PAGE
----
Cursed By The Laws of Physics:
So for my final project I tried my first attempt at vacuum pressing a skateboard deck. It’s my first time working with 1/16″ Canadian maple veneers. The veneers came from Roarockit and were very reasonable. The more veneers you order at once the less they cost (at the time of writing this post they start at $25+ shipping for a single 7 layer street deck set). As I mentioned in my last post there are 3 types of veneer. Face, cross-grain and core. The standard for 7 layer skateboards is to use 2 face sheets, 2 cross-grain and 3 core sheets. This creates a very strong skateboard as it uses a cross-grain to add strength to the laminated deck. For my first attempt I thought I should start with the lynch pin of my project- the twisted middle deck. This involved the idea of laminating and hand bending veneer around a foam tube in order to create a full twist in the board to simulate in the form the course a skateboard travels during a kick flip. The first step is to find my 7 layers from the sheets of veneer. I picked out two similar face sheets to put on either end and then 3 core sheets and two cross-grain sheets.
The sheets are all slightly different width and length so I needed to trim them to match. I used a sheet of pre-cut grip tape as my guide for length and a street deck I owned as a width measurement. Cutting the veneer is really easy. Since each sheet is only 1/16″ you can score it with a straight edge and a utility knife and then snap the excess off using a table edge for leverage.
Once I had all the veneers squared and cut to size. I stacked them to check my alignment and to make sure the grip tape matched as well.
A nice neat stack of 7 3/4″ x 33″ maple veneers.
I wanted to grip the top face before I made the bend in the deck as I thought it would be fairly difficult to grip a full spiral afterwards. Normally you wouldn’t add grip tape until the deck was finished because you want to add the varathane or polyurethane to water proof the wood first. Since this was not going to be used outside the gloss is more for aesthetics than function so it could be gripped before lamination. Once I added the grip tape to the top face sheet I started gluing the layers for lamination. I read that too much glue can cause bubbling and not enough can cause the dreaded delamination. So I went to the source here is a video from Roarockit about how much glue to use:
The gluing needs to take place fairly rapidly as you don’t want the glue to set before your deck is put into the TAP (thin air press). Once all the veneers were glued I put the back from the grip tape on top to make sure the grip didn’t tear up the inside of the TAP. Then I put an elastic around each end to help keep the veneers squared. I put the whole thing in the bag with the breather net on top and used the hand pump to vacuum out the air. So far so good. A few layers may have had a bit too much glue but I won’t be able to tell until the pressing is finished.
Once I had a good vacuum and the pressure seemed ok I started to try and bend the wood around the foam. With a single sheet of veneer and a little bit of work I could wrap it 360º around the tube. Now with all 7 layers in the bag it was more difficult. I could only get about 180º of wrap. That shouldn’t be a problem for my project as I will just bend the other decks to make up the difference. Once I had it wrapped I used tie down straps to hold the curve in place.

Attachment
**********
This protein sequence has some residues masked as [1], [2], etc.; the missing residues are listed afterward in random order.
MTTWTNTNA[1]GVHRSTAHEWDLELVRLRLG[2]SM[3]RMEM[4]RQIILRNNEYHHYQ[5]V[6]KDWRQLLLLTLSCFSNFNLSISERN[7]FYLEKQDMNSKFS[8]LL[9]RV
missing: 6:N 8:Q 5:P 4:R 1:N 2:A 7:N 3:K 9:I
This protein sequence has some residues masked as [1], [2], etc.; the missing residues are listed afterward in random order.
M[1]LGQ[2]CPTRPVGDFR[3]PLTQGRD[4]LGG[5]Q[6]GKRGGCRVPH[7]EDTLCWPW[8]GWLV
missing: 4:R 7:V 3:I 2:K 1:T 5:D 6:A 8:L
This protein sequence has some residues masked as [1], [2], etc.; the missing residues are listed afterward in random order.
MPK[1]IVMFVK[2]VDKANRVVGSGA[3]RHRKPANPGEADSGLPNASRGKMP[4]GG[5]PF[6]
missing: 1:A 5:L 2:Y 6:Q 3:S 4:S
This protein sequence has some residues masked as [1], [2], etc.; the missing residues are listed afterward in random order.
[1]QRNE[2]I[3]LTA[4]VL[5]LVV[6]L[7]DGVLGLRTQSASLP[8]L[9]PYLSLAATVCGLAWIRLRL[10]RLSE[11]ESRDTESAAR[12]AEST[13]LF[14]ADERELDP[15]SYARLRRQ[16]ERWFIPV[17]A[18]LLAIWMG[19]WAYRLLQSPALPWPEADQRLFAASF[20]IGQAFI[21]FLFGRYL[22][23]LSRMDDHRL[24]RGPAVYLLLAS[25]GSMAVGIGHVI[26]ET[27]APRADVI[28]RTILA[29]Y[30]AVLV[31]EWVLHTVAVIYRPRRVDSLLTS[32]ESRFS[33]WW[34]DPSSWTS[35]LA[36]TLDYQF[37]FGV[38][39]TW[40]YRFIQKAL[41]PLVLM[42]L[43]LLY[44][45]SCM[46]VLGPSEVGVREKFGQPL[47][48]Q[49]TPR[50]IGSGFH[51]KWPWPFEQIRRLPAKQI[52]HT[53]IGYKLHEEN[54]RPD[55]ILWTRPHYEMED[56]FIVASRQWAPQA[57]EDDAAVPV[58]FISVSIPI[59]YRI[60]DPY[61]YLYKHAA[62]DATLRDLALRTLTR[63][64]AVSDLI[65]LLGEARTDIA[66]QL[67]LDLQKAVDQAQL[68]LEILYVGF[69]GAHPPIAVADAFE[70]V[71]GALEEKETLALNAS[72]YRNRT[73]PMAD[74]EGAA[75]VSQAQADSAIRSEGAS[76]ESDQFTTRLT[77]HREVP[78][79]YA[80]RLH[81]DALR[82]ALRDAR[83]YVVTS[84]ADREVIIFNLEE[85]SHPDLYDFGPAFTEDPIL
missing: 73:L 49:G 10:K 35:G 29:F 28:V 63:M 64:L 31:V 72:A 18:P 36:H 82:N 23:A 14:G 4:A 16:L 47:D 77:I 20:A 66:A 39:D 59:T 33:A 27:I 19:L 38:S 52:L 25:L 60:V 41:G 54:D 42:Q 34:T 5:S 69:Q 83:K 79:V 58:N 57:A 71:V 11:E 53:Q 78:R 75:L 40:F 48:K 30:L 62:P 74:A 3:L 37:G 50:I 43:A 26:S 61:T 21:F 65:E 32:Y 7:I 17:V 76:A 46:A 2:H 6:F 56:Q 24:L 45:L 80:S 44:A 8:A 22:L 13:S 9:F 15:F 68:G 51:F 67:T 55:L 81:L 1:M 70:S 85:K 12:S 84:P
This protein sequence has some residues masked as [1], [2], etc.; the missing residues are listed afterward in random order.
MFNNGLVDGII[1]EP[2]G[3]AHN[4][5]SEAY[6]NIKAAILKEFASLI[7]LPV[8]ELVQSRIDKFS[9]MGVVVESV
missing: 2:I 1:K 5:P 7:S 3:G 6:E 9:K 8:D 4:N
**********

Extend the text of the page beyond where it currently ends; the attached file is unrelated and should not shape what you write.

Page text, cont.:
This is where the laws of physics may have become my undoing. In order to wrap more than one sheet around the tube form some sheets pushed out at the ends and created a bit of a step pattern. At this point I have accepted that I may have to find the last place where everything was squared and cut each end to that point. Not a big deal. I’m still feeling pretty good. I check my seal and it still seems to be holding quite well. I go back and check 15 minutes later. Still good. I check once more 30 minutes after that there has been a little pressure loss but only one pump worth so no big deal. I then leave my bag over night and open it in the morning. BAD NEWS! The form has slipped and the valve fell off the bag. The pressure didn’t stay overnight so there are gaps in the lamination. Also once I have the board out of the bag I can see that around the curve the veneers are no longer touching. Putting the curve in the veneers has caused space between each layer.
Also when I take the deck out of the TAP there is some definite spring back (the idea that the wood wants to stay flat and not be forced into a curve0. Some of the spring back could be because the pressure was lost but some is for sure just the physics of bending straight wood. My 360º curve turned into a 180º turned into a 90º curve.
This puts a kink (no pun intended) into my final shape for my piece. All is definitely not lost but I may need to scale back and rethink. I know I can still render the form to show function while actually removing the function of the board it may just not be the form of a kickflip anymore. For the next board I think I’ll use a custom foam mold design to create the form.
Again I will try and shape the mold to show form rather than for function. For now back to the drawing board.
2 thoughts on “Final Project (Part 3)”
I like reading your blog…and since you are venturing into my current profession I will say one thing. Maple is VERY hard. It’s one of the hardest and densest woods out there and as such is very very difficult to bend if you want to make different shapes. Probably the only thing that went wrong in your glue-up is that the pressure was lost…maybe not enough glue too. You can never have too much glue! 😛 Good luck with the reccuperation. If you ever want to re-try your experiment, I would suggest using Ash instead of maple. It’s wonderful for bending.